photo by Delphine Jones, Artsreach
Benjamin’s Book is a play with music written by Tim Laycock, inspired by the 1820 music manuscript book of North Dorset famer and Alehouse keeper Benjamin Rose [ 1796- 1877]. The play is set in the Alehouse in the tiny village of Belchalwell, seventeen years after Ben’s death. His grandson George, now mine host at the Alehouse, finds the book in a box of effects, and the story of Ben’s colourful musical and social life unfolds, underscored by many of the tunes from the book, and also including a feast of country tales and local anecdotes. Colin Thompson provides most of the music on the violin, and plays the Ghost of Benjamin Rose.
The play is performed in period costume, and is in two parts, each about 45 minutes long. A 15 minute interval is required
HISTORY COMES ALIVE ON STAGE
BENJAMIN’S BOOK at Cerne Abbas Village Hall.
The chance acquisition of a hand written book of country dance tunes compiled by a Dorset innkeeper in the 1820’s has led to this inspired musical treat written by Tim Laycock with Colin Thompson accompanying the songs. The life and times of Blackmore vale farmer and alehouse keeper Benjamin Rose comes alive in the expert hands of Tim, a skilled Dorset musician and storyteller as he augments the tunes with stories about events of the times along with anecdotes about the locals in and around the tiny village of Belchalwell near Sturminster Newton.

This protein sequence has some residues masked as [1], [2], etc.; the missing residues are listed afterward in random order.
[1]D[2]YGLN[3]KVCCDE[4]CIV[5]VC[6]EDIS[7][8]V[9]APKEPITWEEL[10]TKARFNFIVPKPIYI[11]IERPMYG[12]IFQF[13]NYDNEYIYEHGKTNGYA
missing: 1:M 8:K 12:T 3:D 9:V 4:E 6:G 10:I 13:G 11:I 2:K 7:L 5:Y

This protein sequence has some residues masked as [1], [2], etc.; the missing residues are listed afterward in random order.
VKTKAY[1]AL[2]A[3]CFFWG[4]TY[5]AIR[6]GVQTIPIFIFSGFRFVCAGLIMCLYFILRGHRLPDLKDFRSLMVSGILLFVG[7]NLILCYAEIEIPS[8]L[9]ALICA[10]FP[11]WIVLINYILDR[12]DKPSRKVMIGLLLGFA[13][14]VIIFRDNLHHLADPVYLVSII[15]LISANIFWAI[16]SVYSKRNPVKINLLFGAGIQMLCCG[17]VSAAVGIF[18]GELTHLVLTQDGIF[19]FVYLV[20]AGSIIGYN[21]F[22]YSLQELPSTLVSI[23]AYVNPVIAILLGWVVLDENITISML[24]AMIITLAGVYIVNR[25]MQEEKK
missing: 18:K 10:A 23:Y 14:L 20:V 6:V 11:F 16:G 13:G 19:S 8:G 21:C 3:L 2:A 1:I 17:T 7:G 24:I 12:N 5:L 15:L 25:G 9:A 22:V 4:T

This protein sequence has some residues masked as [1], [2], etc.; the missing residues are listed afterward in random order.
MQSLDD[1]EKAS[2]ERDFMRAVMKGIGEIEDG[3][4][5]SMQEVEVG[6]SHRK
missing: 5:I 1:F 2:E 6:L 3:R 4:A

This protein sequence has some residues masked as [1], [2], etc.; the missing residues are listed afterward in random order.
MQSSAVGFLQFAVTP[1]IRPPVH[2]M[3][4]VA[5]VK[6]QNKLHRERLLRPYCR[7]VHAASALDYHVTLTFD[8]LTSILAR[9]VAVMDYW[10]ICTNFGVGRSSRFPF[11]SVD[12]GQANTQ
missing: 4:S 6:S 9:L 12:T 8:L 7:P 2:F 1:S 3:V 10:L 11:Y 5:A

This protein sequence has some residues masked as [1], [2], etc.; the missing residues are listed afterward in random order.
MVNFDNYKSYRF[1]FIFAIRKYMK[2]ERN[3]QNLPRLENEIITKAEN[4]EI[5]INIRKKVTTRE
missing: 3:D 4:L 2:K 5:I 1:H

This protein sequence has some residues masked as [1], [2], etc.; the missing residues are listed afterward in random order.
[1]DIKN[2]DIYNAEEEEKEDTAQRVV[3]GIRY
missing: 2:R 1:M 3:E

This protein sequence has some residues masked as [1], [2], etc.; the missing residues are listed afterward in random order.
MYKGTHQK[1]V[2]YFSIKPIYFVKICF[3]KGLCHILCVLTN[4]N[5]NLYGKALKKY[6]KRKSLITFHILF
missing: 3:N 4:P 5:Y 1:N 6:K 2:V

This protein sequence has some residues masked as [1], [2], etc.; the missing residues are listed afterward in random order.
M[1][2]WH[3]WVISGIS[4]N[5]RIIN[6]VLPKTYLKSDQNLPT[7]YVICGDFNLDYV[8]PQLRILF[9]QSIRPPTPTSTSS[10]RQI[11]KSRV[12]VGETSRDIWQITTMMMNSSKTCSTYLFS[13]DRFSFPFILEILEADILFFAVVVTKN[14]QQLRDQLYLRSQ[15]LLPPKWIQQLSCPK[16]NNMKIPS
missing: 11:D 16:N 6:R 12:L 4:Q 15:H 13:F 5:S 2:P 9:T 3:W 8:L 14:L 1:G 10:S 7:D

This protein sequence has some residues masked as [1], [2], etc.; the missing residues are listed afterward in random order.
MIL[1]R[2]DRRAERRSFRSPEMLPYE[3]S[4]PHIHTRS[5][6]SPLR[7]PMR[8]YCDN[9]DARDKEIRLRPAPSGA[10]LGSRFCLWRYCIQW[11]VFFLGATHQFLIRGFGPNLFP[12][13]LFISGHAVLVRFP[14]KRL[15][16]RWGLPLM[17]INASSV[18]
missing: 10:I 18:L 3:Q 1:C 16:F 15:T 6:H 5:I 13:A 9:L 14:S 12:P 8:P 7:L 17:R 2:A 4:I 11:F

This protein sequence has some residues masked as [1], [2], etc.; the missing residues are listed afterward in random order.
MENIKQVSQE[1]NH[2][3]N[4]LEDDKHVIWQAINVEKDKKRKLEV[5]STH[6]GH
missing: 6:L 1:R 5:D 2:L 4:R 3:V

The gentle humour of the country folk is beautifully presented by Tim as the audience rocks with laughter of stories about cows, horses and Dorset apple Cake in a delightful show that includes not only infectious dance melodies but a hilariously unsophisticated puppet show and even an opportunity for the audience to sample some of the dances after the performance.
This Artsreach promotion provides ample evidence that the local history of ordinary village people is a fascinating study when it is in the hands of gifted performers with an eye for a good story and a talent for making great music.
Marion Cox, Dorset Echo. Feb 6th 2011